Ho, hum, the weather, eh? Can’t live with it – can’t live without it. Last year, I had an almost total crop failure. I don’t count slugs as a crop and they were the only thing prospering in my garden, the merchant bankers of my veg patch, growing fat and smarmy at the cost of everything else. The only unexpected saving grace was that I had a bumper, late crop of tomatoes – by November the vines were sagging, weighed down with huge quantities of very green tomatoes which I harvested, put in brown paper bags to ripen and then feasted off as they reddened throughout the winter. Oh, I loved the pretention of serving luscious scarlet tomato salad to friends in January saying – ‘help yourselves – they’re from our garden, you know’. ‘No!’ ‘Oh yes!’
Things aren’t a whole lot better this year. Everything’s late, but at least it’s not so wet (and by the time you read this, we may well be deep into an August drought). But it’s ok. It’s not a matter of life or death; if my harvests fail, I’ll pop to the supermarket or see what local farmers have managed to drag up through the soil.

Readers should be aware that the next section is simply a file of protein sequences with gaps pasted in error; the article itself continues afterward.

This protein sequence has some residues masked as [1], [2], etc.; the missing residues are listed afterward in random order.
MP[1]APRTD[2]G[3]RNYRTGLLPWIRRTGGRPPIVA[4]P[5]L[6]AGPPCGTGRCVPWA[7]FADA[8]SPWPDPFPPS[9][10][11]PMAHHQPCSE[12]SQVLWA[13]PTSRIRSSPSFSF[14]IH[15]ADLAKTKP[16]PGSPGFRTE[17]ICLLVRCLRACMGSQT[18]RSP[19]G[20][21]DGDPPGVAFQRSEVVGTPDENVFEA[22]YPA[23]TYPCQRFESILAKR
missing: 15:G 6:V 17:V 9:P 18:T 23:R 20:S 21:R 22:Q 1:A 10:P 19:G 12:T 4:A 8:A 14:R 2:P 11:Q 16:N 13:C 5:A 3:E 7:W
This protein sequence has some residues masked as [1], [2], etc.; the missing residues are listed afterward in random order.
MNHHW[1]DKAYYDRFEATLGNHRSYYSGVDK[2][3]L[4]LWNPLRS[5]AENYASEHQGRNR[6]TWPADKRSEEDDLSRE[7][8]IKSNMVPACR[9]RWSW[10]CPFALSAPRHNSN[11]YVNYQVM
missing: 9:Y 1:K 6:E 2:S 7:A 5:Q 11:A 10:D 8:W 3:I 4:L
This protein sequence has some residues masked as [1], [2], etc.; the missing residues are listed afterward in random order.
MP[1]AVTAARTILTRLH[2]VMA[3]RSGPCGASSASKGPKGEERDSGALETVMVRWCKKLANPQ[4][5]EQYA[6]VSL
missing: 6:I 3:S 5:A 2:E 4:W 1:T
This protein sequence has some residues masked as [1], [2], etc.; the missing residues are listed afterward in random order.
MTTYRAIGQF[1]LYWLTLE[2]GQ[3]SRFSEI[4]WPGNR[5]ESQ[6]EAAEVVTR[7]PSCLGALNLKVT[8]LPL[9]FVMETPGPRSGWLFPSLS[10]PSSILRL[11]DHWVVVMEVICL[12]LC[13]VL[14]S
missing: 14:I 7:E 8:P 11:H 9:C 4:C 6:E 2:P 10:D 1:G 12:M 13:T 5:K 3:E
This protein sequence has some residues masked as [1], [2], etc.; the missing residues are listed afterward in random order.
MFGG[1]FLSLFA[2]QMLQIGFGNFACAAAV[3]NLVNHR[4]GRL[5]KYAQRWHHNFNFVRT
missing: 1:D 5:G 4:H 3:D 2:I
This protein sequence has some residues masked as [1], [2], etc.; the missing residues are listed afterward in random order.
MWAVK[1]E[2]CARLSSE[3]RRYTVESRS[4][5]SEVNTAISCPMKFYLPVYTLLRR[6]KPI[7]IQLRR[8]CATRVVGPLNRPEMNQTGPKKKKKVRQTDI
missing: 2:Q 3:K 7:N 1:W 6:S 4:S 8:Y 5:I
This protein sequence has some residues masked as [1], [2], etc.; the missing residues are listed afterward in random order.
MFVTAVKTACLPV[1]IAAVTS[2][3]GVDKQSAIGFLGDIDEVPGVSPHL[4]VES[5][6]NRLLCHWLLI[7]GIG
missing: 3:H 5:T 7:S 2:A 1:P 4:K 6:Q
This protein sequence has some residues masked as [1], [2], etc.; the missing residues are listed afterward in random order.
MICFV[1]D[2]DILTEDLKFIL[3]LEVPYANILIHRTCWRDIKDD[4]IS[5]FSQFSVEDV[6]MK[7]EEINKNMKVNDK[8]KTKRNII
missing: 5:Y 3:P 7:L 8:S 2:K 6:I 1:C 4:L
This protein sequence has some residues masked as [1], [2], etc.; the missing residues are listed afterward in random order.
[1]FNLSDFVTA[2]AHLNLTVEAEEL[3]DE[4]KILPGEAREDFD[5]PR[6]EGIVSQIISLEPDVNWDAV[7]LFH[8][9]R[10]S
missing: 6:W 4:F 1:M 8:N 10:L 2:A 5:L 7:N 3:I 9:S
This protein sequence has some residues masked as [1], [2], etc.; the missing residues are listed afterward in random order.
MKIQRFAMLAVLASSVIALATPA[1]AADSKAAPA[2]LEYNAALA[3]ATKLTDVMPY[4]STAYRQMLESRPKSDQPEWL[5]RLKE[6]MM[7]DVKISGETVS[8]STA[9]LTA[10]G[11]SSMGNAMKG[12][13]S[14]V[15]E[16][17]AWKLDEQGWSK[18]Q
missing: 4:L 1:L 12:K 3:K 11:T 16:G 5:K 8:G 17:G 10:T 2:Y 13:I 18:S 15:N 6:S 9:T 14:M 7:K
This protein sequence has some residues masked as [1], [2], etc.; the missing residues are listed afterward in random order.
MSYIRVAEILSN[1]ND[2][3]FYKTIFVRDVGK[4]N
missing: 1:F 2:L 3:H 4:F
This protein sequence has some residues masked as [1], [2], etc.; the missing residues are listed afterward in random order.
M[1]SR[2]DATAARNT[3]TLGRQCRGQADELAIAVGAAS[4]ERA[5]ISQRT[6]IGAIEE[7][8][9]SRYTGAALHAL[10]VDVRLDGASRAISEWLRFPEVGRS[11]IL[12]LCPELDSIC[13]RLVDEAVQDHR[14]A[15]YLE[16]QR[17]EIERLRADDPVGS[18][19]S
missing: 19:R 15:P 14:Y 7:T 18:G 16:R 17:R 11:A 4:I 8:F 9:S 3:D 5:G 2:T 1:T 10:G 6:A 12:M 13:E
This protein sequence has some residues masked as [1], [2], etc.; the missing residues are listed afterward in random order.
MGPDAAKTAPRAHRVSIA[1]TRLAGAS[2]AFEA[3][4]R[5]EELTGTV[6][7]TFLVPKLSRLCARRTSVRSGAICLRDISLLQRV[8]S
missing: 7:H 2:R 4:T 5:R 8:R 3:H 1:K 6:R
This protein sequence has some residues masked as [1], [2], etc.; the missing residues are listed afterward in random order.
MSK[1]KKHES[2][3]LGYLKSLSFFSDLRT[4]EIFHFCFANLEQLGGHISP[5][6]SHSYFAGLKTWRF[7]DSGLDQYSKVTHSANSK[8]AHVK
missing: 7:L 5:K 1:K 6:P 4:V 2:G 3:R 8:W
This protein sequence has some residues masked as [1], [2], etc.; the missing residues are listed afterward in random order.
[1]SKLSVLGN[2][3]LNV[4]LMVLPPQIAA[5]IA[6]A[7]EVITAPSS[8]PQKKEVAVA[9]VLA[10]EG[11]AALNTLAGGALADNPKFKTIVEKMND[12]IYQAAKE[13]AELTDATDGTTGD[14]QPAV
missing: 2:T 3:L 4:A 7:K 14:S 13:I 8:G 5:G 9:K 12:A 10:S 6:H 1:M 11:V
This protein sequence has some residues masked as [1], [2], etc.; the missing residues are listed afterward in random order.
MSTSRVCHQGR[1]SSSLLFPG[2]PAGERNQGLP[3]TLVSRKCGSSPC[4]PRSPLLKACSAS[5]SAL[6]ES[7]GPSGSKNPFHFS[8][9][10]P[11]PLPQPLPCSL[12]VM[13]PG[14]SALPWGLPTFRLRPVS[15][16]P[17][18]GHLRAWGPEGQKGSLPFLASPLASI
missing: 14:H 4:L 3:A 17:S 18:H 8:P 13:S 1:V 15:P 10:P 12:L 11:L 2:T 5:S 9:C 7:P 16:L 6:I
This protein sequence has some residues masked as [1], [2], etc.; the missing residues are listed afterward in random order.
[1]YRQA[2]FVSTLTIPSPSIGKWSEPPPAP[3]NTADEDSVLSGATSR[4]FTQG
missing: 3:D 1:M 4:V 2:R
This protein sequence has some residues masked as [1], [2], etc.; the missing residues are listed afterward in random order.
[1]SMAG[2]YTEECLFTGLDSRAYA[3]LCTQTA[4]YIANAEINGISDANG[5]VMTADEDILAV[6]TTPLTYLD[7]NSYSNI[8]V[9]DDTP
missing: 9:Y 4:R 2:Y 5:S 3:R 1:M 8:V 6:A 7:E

But. What if the timing of the seasons really matters to you? What if my family was relying on what I could grow in my garden? What is happening in other areas of the world where the increasing unpredictability of weather is making subsistence farming increasingly fraught?
As an Oxfam report on Tajikistan sets out, climate change ‘is affecting agriculture... and threatening the food security of thousands of people who depend on small-scale subsistence farming for their survival. Intense droughts, extensive flooding and increased frequency of weather-related shocks are becoming more apparent, and hitting poor people hardest’.
So when the birds get into my strawberries, or I’m complaining about my wrinkled beetroots, paucity of cucumbers and brussel sprouts that promise much but deliver little– I’ll try to put my lot in that context.